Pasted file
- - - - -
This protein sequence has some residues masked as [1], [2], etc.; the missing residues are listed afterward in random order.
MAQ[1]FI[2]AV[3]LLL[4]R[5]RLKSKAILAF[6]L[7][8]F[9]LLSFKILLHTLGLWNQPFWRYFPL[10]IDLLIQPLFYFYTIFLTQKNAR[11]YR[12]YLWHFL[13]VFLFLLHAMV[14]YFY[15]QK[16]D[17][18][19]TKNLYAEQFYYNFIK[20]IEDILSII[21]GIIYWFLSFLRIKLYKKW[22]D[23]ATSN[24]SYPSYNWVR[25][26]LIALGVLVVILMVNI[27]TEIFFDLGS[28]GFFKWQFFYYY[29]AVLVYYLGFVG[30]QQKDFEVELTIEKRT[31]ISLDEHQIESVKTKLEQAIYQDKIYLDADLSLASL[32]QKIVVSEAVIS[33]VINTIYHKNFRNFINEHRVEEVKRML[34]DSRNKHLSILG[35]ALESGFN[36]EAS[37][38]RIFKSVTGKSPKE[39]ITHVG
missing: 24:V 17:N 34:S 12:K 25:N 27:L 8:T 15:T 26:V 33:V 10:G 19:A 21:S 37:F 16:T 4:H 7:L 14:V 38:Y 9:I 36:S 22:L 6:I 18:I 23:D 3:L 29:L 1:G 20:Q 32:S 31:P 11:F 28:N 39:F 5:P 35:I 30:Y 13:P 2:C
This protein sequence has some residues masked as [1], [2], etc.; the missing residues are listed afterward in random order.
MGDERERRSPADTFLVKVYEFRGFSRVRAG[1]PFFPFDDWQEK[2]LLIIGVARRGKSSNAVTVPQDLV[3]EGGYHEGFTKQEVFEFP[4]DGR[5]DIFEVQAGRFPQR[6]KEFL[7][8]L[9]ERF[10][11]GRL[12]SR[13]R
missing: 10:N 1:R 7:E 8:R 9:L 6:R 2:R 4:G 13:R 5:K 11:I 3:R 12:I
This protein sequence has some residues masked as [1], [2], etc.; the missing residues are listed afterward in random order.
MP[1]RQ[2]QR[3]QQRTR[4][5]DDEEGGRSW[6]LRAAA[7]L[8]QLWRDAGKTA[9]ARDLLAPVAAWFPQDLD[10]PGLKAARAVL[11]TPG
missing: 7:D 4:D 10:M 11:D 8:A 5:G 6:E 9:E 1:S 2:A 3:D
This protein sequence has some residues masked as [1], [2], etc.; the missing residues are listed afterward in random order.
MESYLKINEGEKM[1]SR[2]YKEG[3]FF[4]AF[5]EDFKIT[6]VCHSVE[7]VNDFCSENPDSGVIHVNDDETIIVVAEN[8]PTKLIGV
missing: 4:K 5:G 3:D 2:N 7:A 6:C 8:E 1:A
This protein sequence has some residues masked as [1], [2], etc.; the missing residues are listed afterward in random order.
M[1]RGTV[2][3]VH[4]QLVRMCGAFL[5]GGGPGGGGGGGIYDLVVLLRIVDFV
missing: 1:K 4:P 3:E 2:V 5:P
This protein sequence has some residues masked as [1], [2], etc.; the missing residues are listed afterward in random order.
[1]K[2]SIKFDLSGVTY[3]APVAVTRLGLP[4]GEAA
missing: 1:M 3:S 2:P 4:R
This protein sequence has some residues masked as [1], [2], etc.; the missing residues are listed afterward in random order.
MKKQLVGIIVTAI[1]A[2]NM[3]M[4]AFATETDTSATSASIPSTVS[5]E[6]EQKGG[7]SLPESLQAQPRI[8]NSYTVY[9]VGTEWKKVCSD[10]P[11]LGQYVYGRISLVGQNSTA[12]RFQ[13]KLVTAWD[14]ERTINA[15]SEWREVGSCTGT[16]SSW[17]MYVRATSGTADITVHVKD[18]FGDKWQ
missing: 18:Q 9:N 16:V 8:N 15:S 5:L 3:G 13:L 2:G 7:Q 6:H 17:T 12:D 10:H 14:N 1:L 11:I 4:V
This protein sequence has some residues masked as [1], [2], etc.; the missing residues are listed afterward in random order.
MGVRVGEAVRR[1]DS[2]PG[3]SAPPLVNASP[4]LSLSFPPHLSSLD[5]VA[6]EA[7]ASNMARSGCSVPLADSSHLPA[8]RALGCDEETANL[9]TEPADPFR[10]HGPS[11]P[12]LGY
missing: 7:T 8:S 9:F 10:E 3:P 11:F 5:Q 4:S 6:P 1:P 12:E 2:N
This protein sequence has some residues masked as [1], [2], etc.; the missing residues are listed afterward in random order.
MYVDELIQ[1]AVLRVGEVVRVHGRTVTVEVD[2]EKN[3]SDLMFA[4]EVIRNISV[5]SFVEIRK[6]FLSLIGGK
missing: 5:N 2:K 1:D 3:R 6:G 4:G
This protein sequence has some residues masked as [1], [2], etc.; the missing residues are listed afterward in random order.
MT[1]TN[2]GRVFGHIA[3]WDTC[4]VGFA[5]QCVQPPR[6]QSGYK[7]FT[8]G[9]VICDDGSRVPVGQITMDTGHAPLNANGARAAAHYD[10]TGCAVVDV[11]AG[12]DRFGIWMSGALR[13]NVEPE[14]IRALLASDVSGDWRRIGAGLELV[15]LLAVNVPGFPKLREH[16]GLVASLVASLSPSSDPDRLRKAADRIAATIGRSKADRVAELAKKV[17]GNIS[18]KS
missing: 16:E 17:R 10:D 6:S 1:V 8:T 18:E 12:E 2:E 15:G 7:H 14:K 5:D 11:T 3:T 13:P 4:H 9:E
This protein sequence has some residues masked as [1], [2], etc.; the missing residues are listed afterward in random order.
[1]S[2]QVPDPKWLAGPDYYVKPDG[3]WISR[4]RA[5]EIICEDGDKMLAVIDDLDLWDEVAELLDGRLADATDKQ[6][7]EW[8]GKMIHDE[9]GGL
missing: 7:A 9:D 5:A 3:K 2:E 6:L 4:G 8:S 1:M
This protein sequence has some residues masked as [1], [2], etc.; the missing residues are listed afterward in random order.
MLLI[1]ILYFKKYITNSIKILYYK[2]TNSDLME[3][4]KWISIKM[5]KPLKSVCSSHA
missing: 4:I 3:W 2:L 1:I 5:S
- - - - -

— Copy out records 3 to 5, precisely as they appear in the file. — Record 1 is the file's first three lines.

This protein sequence has some residues masked as [1], [2], etc.; the missing residues are listed afterward in random order.
MP[1]RQ[2]QR[3]QQRTR[4][5]DDEEGGRSW[6]LRAAA[7]L[8]QLWRDAGKTA[9]ARDLLAPVAAWFPQDLD[10]PGLKAARAVL[11]TPG
missing: 7:D 4:D 10:M 11:D 8:A 5:G 6:E 9:E 1:S 2:A 3:D
This protein sequence has some residues masked as [1], [2], etc.; the missing residues are listed afterward in random order.
MESYLKINEGEKM[1]SR[2]YKEG[3]FF[4]AF[5]EDFKIT[6]VCHSVE[7]VNDFCSENPDSGVIHVNDDETIIVVAEN[8]PTKLIGV
missing: 4:K 5:G 3:D 2:N 7:A 6:C 8:E 1:A
This protein sequence has some residues masked as [1], [2], etc.; the missing residues are listed afterward in random order.
M[1]RGTV[2][3]VH[4]QLVRMCGAFL[5]GGGPGGGGGGGIYDLVVLLRIVDFV
missing: 1:K 4:P 3:E 2:V 5:P